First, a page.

SAN DIEGO – The city of San Diego recently lost bid to have a civil case alleging violations of the Fair Labor Standards Act (FLSA) tossed by the U.S. District Court of Southern District of California.
City employees Gary Mondesir and David Kries sued the city alleging violations of the FLSA. The men claim that they were not paid overtime pay for several years despite working more than 40 hours per week. Their suit claims San Diego failed to pay correct overtime premiums because it failed to include in its regular-rate-of-pay calculation “all remuneration for employment paid to, or on behalf of” plaintiffs.
“The FLSA sets a national minimum wage ... and requires overtime pay of one and a half times an employee’s hourly wage for every hour worked over 40 hours in a week,” according to court documents.
San Diego then filed a motion to dismiss the case.
Rather than oppose the motion, court documents state that attorneys for Mondesir and Kries instead, "responded by filing the now operative amended complaint."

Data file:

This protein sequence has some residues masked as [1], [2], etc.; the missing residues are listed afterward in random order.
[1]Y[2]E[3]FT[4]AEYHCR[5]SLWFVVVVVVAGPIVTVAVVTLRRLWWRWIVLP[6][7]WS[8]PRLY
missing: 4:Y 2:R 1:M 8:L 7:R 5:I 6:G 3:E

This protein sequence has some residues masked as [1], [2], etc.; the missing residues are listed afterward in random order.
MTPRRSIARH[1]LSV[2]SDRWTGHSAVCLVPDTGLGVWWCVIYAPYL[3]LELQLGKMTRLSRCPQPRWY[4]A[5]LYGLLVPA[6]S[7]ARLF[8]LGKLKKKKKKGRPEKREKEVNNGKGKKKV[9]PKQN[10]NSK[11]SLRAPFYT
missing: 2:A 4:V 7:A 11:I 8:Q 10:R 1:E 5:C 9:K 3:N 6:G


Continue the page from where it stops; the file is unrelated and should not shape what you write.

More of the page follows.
In the amended complaint, Mondesir and Kries alleged that they worked more than 40 hours per week during many seven-day work weeks. Specifically, the Amended Complaint alleges that, "Mondesir worked more than 40 hours in 140 work weeks since July 19, 2014," and "Kries worked more than 40 hours in at least 75 work weeks since July 19, 2014."
San Diego claims that attorneys for Mondesir and Kries “provide no factual content whatsoever in regard to their city employment ... such as their positions, duties, hours of work, etc.” in the amended complaint. "This makes it impossible ... to determine based solely on the amended complaint, whether plaintiffs are engaged in work that would fall under any of FLSA’s exemptions," they argued.
In his July 18 ruling, U.S. District Judge Gonzalo Curiel denied the city's motion to dismiss. "The factual allegations in the amended complaint state a plausible violation of the FLSA, and the city’s motion to dismiss is not an appropriate vehicle to invoke § 207(k)’s exemption for law enforcement officers or the issue of plaintiffs’ typicality of the putative class," the ruling said.